War on drugs: The families left behind
MANILA, Philippines – When Marites Fernandez realized how lives of illegal drug users and pushers were at risk with the massive anti-illegal drugs campaign, she was quick to warn her brother Eduardo Francisco.
“Bimbo,” she told him, “Huwag ka nang lalabas kasi napakadelikado. Sunod-sunod ang patayan. Sabi [nila] lahat ng sumusuko, ganun pala ang ginagawa.”
(Bimbo, don’t go out because it's very dangerous. There have been successive killings. They said that’s what they do to those who turn themselves in.)
Marites, 40, said her brother was among those who surrendered to local authorities the moment the government announced those who promised not to do drugs again would be immune from arrest.
Marites did not deny her brother’s involvement in drugs. She said Francisco only did it because he had no other means of providing for his wife and 3 children – including a 4-month-old baby.
“Someone – I do not know – gives him a pack of drugs, which he has to sell to earn money. He only gets a small portion of the money, which he automatically allocates to buy rice for his family,” Marites said in Filipino.
“Basta ang importante sa kanya, makabili siya ng bigas,” she added. (What’s important for him is, he is able to buy rice.)
Bimbo was gunned down by unidentified men riding a motorcycle on August 23 in Barangay Rosario, Pasig City. Barangay officials said he was invited that night to a late dinner at a nearby tapsihan (eatery) by a police asset.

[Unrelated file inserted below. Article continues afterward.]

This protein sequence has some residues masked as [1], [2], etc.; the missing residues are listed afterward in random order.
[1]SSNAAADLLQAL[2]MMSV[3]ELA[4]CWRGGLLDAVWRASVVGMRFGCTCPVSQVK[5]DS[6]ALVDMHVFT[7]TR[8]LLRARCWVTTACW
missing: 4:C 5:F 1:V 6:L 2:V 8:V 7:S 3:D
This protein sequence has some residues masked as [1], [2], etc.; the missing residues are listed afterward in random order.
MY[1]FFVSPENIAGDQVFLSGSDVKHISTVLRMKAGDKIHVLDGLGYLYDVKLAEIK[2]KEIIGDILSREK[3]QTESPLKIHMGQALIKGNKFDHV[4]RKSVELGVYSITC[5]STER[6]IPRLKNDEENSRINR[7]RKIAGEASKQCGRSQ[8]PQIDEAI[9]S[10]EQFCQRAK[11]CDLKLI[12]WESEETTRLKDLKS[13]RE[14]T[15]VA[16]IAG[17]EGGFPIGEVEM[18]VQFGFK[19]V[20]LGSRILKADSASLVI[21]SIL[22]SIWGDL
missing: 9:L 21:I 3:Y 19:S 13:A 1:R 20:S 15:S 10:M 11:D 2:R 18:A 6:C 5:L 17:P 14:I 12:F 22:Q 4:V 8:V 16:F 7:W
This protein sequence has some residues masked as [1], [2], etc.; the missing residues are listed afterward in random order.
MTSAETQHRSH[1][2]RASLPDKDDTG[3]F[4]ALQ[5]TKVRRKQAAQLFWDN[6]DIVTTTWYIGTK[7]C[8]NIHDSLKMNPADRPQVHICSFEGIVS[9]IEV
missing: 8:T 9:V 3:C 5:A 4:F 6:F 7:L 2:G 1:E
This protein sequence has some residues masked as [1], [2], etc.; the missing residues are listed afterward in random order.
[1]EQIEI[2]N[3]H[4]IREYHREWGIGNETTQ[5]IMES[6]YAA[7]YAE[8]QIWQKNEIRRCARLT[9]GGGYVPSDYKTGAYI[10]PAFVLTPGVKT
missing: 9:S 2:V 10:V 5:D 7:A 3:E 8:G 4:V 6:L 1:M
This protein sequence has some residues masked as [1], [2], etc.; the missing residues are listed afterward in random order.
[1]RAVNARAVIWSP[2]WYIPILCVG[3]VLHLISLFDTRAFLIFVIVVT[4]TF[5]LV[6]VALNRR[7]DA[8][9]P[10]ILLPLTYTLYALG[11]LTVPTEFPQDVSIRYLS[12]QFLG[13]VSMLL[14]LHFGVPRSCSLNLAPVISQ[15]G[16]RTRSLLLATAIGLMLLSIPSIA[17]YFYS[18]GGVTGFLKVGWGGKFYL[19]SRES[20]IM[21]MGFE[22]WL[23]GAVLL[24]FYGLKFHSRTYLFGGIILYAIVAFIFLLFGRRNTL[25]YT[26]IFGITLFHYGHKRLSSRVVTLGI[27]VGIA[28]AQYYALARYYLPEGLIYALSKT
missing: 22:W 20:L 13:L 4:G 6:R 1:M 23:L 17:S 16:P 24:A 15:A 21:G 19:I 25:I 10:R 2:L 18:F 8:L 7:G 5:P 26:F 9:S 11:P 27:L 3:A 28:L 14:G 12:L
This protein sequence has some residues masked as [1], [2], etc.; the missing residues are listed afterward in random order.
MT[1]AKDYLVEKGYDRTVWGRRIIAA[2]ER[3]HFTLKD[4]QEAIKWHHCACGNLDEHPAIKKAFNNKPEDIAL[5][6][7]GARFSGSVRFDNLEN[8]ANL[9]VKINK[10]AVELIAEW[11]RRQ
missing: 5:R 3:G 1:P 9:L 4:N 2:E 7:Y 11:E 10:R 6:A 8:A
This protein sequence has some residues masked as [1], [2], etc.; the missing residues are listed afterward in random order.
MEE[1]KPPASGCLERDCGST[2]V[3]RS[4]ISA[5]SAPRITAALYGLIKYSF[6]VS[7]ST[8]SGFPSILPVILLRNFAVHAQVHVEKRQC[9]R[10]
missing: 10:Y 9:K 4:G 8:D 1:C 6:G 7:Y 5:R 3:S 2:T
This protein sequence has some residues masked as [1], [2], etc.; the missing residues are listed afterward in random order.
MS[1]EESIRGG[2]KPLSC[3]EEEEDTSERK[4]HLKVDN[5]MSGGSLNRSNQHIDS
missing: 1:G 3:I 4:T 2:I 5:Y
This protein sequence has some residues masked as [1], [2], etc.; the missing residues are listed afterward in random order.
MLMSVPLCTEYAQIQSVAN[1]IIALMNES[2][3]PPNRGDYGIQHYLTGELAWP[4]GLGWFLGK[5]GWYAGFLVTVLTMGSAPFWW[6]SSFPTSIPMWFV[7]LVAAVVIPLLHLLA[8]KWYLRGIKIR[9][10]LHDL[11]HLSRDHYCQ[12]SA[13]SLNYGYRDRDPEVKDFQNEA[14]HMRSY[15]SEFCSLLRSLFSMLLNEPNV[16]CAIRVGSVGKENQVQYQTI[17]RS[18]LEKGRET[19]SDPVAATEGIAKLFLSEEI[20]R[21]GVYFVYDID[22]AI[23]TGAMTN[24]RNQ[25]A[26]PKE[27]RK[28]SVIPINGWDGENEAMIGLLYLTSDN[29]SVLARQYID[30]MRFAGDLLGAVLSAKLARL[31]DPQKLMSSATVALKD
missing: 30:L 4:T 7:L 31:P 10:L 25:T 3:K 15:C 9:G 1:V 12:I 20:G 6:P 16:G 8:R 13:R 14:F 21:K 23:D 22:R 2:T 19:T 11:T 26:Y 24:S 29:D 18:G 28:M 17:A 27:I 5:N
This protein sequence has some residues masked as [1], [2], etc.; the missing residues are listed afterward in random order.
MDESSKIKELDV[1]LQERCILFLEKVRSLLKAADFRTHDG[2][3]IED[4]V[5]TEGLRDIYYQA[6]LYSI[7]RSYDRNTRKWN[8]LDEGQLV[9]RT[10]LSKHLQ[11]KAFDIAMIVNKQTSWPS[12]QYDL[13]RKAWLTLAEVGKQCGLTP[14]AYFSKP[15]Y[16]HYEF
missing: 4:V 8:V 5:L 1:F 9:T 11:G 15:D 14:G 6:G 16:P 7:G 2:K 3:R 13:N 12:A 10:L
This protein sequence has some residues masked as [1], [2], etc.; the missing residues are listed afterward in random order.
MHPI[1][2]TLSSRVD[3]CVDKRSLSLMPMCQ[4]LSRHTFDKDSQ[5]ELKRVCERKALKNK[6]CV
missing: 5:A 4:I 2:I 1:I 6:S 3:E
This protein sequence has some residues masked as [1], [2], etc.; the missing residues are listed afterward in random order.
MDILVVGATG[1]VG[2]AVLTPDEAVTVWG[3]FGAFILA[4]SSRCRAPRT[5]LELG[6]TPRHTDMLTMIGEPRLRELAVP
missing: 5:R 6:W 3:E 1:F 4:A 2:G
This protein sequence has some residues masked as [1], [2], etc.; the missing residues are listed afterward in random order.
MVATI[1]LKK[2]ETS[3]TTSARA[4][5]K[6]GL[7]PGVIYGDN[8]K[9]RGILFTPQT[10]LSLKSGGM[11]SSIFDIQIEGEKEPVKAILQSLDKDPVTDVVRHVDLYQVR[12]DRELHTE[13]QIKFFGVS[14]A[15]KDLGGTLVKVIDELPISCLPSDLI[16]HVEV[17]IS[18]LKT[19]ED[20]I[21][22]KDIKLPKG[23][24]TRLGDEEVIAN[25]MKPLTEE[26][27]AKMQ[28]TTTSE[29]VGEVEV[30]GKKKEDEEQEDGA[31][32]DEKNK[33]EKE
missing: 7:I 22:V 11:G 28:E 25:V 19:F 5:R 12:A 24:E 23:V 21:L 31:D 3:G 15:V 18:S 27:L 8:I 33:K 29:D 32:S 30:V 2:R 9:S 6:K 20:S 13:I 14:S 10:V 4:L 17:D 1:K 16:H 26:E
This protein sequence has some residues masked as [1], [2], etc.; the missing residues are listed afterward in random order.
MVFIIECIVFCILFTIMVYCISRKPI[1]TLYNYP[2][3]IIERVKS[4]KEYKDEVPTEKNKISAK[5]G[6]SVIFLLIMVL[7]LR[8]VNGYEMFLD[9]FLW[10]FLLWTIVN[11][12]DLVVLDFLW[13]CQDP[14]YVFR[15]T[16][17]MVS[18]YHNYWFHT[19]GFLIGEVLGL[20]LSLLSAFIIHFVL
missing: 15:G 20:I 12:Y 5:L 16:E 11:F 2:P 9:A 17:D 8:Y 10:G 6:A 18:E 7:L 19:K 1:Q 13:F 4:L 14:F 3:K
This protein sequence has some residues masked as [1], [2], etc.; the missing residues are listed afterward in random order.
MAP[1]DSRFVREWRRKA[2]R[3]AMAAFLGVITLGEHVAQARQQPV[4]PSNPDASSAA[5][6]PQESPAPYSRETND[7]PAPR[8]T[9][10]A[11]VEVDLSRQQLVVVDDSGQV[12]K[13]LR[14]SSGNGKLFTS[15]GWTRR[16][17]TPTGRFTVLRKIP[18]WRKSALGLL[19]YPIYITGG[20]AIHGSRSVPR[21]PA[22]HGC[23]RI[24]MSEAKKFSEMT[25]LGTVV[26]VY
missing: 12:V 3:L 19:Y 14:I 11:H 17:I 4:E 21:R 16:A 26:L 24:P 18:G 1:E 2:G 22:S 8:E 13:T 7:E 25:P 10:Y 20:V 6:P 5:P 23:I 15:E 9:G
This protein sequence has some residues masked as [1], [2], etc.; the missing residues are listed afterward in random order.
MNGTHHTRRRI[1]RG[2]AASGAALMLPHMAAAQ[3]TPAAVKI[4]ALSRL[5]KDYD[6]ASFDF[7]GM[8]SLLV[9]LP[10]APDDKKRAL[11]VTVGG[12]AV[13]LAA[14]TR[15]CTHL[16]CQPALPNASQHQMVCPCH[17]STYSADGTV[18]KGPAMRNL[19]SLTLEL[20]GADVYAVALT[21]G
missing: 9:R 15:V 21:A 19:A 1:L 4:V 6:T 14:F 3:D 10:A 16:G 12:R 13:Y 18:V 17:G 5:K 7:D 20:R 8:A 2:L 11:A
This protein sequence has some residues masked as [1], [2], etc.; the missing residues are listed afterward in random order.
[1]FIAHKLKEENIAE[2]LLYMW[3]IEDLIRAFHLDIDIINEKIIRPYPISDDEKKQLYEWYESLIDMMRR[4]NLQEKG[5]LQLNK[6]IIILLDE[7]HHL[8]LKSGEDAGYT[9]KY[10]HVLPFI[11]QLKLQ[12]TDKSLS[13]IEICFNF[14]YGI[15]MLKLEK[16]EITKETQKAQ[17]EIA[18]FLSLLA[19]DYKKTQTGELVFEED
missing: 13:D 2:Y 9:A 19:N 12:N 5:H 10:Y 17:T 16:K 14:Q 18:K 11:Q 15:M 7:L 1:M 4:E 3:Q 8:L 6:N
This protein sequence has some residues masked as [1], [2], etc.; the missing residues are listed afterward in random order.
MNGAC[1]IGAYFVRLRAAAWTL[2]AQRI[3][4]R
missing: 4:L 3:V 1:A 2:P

Although she is uncertain who the people behind her brother’s death are, Marites wished Bimbo was instead arrested.
“Sana kung ganun na lang pala, sana kinulong na lang nila – nakita pa naming buhay ‘yung kapatid ko. Ang dami na naming problema, dinagdagan pa nila,” Marites said as she wept before her brother’s coffin.
(If that was going to be the case, they should have just arrested him – then we would have still seen our brother alive. They just added to our already many problems.)
“Gusto niya talagang magbago wala lang siyang magawa, wala nga siyang pinag-aralan, walang makuhang trabaho."
As the eldest of the siblings, Marites now assists Bimbo's surviving family by giving them a portion of what she earns from hosting a small-scale bingo in their barangay.
“Gusto niya talagang magbago, wala lang siyang magawa, wala nga siyang pinag-aralan, walang makuhang trabaho."
(He really wanted to change. He just didn’t have the means to do it – he was uneducated; he couldn't get a job.)
Like Bimbo, Joel Mangalindan also left behind a wife and kids; his youngest is a 7-year-old elementary pupil.
His wife Ana Marie, unemployed and still in grief, struggles to find the means to sustain the needs of their 7 kids.
Joel was killed in a sting operation in Barangay Bagong Silang in Quezon City last August 7. Reports said the 40-year-old pusher resisted arrest by pulling out a 45-caliber gun and firing at the police.
But Ana Marie does not believe her husband did that. She can’t even believe her husband owned a gun.
“Iyong sinasabi nilang nanlalaban? Hindi. Nilagyan lang nila ng 45, kahit nga kutsilyo, wala ‘yan. Paraan na lang nila ‘yun para kunwari lumaban 'yung tao,” she asserted.
(They were saying he fought back? No. They just planted a 45, he doesn’t even own a knife. That’s just their way of making it appear that he fired at them.)
“May tanda sa daliri niya na tanda na sumusuko na talaga siya. Pinatong niya sa ulo niya ‘yung daliri niya. Narinig talaga ng pamangkin ko na sumusuko na,” she also said.
(There is a mark on his finger that was a sign that he was surrendering. He placed his hands on his head. My nephew really heard him surrender.)
But what’s done is done.
Ana Marie is now focused on moving on and staying strong for her family even if she herself was traumatized by what happened.
“I had a phobia. I transferred my kids from our old house because I’m not sure if my kids will be dragged into the killings too,” she said.
“[Mga mahihirap] lang siguro ‘yung kaya nila, ‘yung mga mayayaman madaling dumiskarte. Hindi na nila naiisip 'yung mga pinapatay nila [kung] may maiiwan, di ba?”